N2 - Abstract. Motivated by the path planning problem for robotic systems this paperconsiders nonholonomic path planning on the Euclidean group of motions SE(n)which describes a rigid bodies path in n-dimensional Euclidean space. The problem is formulated as a constrained optimal kinematic control problem where the cost function to be minimised is a quadratic function of translational and angular velocity inputs. An application of the Maximum Principle of optimal control leads to a set of Hamiltonian vector field that define the necessary conditions for optimality and consequently the optimal velocity history of the trajectory. It is illustrated that the systems are always integrable when n = 2 and in some cases when n = 3. However, if they are not integrable in the most general form of the cost function they can be rendered integrable by considering special cases. This implies that it is possible to reduce the kinematic system to a class of curves defined analytically. If the optimal motions can be expressed analytically in closed form then the path planning problem is reduced to one of parameter optimisation where the parameters are optimised to match prescribed boundary conditions.This reduction procedure is illustrated for a simple wheeled robot with a sliding constraint and a conventional slender underwater vehicle whose velocity in the lateral directions are constrained due to viscous damping.

AB - Abstract. Motivated by the path planning problem for robotic systems this paperconsiders nonholonomic path planning on the Euclidean group of motions SE(n)which describes a rigid bodies path in n-dimensional Euclidean space. The problem is formulated as a constrained optimal kinematic control problem where the cost function to be minimised is a quadratic function of translational and angular velocity inputs. An application of the Maximum Principle of optimal control leads to a set of Hamiltonian vector field that define the necessary conditions for optimality and consequently the optimal velocity history of the trajectory. It is illustrated that the systems are always integrable when n = 2 and in some cases when n = 3. However, if they are not integrable in the most general form of the cost function they can be rendered integrable by considering special cases. This implies that it is possible to reduce the kinematic system to a class of curves defined analytically. If the optimal motions can be expressed analytically in closed form then the path planning problem is reduced to one of parameter optimisation where the parameters are optimised to match prescribed boundary conditions.This reduction procedure is illustrated for a simple wheeled robot with a sliding constraint and a conventional slender underwater vehicle whose velocity in the lateral directions are constrained due to viscous damping.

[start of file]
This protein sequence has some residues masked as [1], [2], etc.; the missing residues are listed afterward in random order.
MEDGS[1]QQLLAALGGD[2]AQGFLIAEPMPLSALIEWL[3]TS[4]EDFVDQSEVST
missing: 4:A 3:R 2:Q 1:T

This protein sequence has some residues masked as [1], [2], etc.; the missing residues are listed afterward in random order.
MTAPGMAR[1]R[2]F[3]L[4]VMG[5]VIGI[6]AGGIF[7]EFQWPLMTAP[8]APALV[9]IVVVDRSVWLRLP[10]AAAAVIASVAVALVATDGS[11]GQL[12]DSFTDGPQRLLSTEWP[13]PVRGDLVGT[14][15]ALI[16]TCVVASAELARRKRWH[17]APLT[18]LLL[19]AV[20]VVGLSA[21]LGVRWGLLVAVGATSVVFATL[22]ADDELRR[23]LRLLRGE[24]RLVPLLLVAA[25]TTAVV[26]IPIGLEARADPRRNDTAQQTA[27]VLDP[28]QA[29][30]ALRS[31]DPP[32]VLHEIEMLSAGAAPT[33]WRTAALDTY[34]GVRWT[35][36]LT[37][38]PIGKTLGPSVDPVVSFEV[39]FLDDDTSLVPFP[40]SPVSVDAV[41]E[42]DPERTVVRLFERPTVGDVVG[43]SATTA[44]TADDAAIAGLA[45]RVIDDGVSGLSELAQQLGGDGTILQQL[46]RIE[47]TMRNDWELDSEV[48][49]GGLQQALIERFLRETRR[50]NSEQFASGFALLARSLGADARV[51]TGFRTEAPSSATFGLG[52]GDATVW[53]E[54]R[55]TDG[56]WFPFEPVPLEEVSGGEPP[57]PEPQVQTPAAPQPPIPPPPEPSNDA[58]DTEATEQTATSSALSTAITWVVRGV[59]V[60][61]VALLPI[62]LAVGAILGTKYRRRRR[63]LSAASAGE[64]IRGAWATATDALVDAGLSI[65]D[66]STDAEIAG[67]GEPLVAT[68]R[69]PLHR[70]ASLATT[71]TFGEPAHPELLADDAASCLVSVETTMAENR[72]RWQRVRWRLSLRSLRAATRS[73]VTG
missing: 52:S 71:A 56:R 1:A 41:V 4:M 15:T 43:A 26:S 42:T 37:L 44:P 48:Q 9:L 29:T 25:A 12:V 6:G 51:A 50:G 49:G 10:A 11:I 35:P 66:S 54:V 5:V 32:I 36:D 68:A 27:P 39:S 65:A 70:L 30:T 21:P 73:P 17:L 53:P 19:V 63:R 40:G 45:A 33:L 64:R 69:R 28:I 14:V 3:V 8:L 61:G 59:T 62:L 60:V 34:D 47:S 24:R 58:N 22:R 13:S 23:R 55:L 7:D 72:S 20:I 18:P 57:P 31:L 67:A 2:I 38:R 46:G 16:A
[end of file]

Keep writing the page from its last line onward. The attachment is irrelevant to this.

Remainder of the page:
KW - algorithmic learning

KW - autonomous robots

KW - mobile robot navigation

KW - personal robots

KW - robot agents

KW - robot emotions

KW - robot routing

KW - artificial intelligence

KW - HCI

KW - image processing

UR - http://www.springer.com/computer/ai/book/978-3-642-23231-2?changeHeader

UR - http://www.springer.com/computer/lncs?SGWID=0-164-0-0-0

M3 - Chapter

SN - 978-3-642-23231-2

VL - 6856

BT - Lecture Notes in Computer Science

PB - Springer

ER -